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22 April 2020updated 06 Oct 2020 9:45am

Morning briefing: Starmer has obvious attack lines at first PMQs

By Samuel Horti

Good morning. Today, Keir Starmer will step up to the despatch box for his first Prime Minister’s Questions as Labour leader. Overnight, three obvious lines of attack emerged.

First, on the confusion over the UK’s participation in an EU procurement scheme for medical supplies, including ventilators and personal protective equipment (PPE). Initially, the government said it had missed out on the early rounds of the scheme because of a communication mix-up, but yesterday, the foreign office’s top civil servant, Simon McDonald, said ministers were briefed on the procurement plan and had deliberately decided not to take part. He was quickly rebutted by Health Secretary Matt Hancock, who said there had been no “political decision”, and that the UK was now part of the programme. McDonald promptly retracted his remarks, claiming a “misunderstanding”. Questions remain over why the UK wasn’t involved in the initial rounds of procurement and to what extent it is now involved with the scheme.

Second, on coronavirus testing. Last night a leaked Public Health England (PHE) document, seen by the Telegraph, said that thousands of tests used to determine whether NHS staff could return to work were found to be unreliable. The test had produced “discordant results”, PHE said. It raised the prospect that some NHS staff had returned to work with the virus after receiving a false negative result. Helen Whately, the care minister, said this morning that some NHS workers had been written to so they could be re-tested.

Third, on PPE. As hospitals and social care organisations said they were running out of vital equipment, several medical suppliers claimed the government had ignored their orders to supply millions of face masks. Hancock said last night that the government had been inundated with offers of help, and that it was communicating with 159 potential UK suppliers to ensure PPE stocks didn’t run out. If you want to know just how bad the situation is, look to the comments of the Welsh health minister yesterday, who painted the fact that Wales has a “few days” of PPE supply left as a positive thing, warning against being “complacent or blasé”.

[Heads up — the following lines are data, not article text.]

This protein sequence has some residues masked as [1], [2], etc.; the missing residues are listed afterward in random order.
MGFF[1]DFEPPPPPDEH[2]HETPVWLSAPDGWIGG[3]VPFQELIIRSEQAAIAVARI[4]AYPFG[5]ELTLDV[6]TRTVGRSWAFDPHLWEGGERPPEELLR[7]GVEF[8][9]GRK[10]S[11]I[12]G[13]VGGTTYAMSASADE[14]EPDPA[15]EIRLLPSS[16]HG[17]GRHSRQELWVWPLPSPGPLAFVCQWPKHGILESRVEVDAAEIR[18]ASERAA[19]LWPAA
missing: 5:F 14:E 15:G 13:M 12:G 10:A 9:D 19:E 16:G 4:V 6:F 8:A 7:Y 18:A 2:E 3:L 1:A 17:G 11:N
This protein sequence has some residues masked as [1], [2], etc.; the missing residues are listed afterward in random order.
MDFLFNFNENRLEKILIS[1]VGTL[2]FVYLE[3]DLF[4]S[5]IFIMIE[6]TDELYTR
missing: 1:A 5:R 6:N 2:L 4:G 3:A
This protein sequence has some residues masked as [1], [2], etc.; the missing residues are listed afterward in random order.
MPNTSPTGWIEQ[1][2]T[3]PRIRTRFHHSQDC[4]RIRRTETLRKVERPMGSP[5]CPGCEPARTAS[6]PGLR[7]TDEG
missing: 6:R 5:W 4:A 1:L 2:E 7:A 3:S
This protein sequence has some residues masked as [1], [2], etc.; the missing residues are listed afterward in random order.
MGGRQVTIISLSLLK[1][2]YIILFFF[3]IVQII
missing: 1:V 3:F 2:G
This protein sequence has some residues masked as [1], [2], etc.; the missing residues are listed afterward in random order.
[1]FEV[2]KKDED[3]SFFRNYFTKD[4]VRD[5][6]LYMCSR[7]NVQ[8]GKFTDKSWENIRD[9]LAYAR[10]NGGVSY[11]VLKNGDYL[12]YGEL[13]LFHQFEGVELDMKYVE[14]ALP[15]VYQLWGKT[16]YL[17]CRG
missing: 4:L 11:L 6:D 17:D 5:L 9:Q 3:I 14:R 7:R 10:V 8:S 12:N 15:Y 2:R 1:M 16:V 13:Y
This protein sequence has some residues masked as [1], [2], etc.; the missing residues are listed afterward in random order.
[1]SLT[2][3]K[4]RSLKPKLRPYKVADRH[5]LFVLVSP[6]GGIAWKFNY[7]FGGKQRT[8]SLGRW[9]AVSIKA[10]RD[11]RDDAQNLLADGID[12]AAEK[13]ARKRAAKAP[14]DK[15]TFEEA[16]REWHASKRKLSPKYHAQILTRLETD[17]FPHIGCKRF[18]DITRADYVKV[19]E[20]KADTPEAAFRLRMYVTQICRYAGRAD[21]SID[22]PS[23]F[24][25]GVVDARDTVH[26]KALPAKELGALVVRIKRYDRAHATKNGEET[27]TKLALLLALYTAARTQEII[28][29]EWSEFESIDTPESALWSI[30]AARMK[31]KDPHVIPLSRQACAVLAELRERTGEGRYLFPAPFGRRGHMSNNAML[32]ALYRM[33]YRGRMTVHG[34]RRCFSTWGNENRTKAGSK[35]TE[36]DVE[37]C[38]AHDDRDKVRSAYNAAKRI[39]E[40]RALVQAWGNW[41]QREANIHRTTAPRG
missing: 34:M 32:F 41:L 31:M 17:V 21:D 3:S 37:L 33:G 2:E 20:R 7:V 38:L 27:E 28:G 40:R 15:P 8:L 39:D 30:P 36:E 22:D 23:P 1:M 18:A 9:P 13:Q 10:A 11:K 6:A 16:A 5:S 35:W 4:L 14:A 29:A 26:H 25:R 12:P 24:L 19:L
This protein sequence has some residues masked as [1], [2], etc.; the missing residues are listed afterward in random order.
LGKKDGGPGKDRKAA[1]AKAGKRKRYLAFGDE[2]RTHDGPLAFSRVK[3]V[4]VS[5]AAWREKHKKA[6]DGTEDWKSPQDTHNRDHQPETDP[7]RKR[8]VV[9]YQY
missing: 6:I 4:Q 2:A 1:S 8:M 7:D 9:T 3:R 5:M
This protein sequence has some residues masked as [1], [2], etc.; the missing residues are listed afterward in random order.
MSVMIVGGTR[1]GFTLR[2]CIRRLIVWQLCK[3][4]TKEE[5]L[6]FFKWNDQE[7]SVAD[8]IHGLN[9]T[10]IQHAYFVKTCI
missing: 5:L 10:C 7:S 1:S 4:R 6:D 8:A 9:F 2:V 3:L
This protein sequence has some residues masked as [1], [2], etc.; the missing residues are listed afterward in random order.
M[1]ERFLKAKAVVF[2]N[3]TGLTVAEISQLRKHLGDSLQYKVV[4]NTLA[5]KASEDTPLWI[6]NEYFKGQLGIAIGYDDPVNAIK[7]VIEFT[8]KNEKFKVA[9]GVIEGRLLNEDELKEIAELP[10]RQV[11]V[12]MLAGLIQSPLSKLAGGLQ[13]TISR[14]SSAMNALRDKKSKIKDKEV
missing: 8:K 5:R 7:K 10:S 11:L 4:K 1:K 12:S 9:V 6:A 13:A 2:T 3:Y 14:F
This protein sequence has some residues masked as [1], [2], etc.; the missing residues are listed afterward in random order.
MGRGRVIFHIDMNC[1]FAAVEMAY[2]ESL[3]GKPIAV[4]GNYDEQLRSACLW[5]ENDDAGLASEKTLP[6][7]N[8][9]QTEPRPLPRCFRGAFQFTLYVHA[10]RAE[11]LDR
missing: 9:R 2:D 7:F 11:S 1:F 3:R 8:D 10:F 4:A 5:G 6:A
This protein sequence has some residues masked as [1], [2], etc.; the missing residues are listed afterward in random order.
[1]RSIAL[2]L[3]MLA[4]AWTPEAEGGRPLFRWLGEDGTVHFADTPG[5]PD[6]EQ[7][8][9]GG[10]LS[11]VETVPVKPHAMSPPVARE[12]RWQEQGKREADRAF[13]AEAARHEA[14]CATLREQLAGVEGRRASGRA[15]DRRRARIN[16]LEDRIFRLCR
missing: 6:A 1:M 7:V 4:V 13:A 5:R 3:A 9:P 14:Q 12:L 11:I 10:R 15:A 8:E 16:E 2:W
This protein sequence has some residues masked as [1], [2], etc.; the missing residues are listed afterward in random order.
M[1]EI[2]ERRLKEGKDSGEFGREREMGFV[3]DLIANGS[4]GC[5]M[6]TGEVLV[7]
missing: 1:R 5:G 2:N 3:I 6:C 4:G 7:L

Meanwhile, a shipment of 84 tonnes of PPE appears to have finally arrived in the UK. It was initially due to arrive on Sunday.

Global updates:

US: President Donald Trump backed away from his announcement to suspend all immigration to the US after business groups warned they would lose foreign labor. He will instead stop issuing most green cards, which will reduce immigration. Meanwhile, the State of Missouri has filed a lawsuit against the Chinese government, claiming the country’s response to coronavirus led to the global pandemic.

Iraq: Iraq is resisting pressure from Iran to reopen the border between the nations. The border closed five weeks ago to slow the spread of coronavirus.

Netherlands: The Dutch government has cancelled all festivals and shows until at least 1 September.

Myanmar: Sixteen humanitarian groups have called for a cease-fire between the military and rebel forces after a World Health Organization driver was shot and killed while transporting test samples of coronavirus.

South Africa: President Cyril Ramaphosa has announced a $26bn funding package to support the economy and the nation’s most vulnerable during the pandemic. The fund is around 10 per cent of the country’s GDP.

Italy: Prime Minister Giuseppe Conte said plans for easing coronavirus restrictions would be revealed before the end of the week. The number of people currently infected with the virus fell by 528 yesterday, to 107,709.

Germany: The number of new cases rose for the second consecutive day following the country’s easing of coronavirus measures.

Spain: The government will begin to ease coronavirus lockdown measures in the second half of May, Prime Minister Pedro Sánchez has announced. Restrictions will be lifted gradually, he said.

Read more on the New Statesman:

Boris Johnson’s government is paying for its dangerous arrogance

Why we need “informational distancing” during the coronavirus crisis

Almost all national governments are surging in the polls – but that information is not useless

The death rate from Covid-19 in care homes has quadrupled in one week

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